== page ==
Without being my specialization at all, I have been a consistent reader of the books by Dr. Oliver Sacks, a neurologist and writer. His book chapters on individuals who experienced interesting phenomena in their mind (he writes as if the individuals were not victims of any illnesses, but of special circumstances) always gave me pause for thought and were great sources of entertainment. I remember knowing from his books about the Tourette syndrome (and reflecting that perhaps some of my acquaintances had it), or becoming amazed about people asking to get back to blindness because they could not cope with the sudden gift of vision. Now Oliver Sacks announces that his body will leave us soon. But what a productive life! Happily, he has several books down the road, including his autobiography. So, from the point of view of his readers, his real death is still very far away. This is part of his farewell article in the New York Times: "This is not indifference but detachment — I still care deeply about the Middle East, about global warming, about growing inequality, but these are no longer my business; they belong to the future. I rejoice when I meet gifted young people — even the one who biopsied and diagnosed my metastases. I feel the future is in good hands.
I have been increasingly conscious, for the last 10 years or so, of deaths among my contemporaries. My generation is on the way out, and each death I have felt as an abruption, a tearing away of part of myself. There will be no one like us when we are gone, but then there is no one like anyone else, ever. When people die, they cannot be replaced. They leave holes that cannot be filled, for it is the fate — the genetic and neural fate — of every human being to be a unique individual, to find his own path, to live his own life, to die his own death.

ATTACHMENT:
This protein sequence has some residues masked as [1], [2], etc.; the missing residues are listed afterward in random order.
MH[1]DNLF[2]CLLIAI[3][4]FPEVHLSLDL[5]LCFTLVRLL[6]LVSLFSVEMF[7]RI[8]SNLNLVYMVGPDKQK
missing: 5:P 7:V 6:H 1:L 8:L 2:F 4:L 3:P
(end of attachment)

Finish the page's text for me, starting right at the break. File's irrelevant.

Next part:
I cannot pretend I am without fear. But my predominant feeling is one of gratitude. I have loved and been loved; I have been given much and I have given something in return; I have read and traveled and thought and written. I have had an intercourse with the world, the special intercourse of writers and readers.
Above all, I have been a sentient being, a thinking animal, on this beautiful planet, and that in itself has been an enormous privilege and adventure."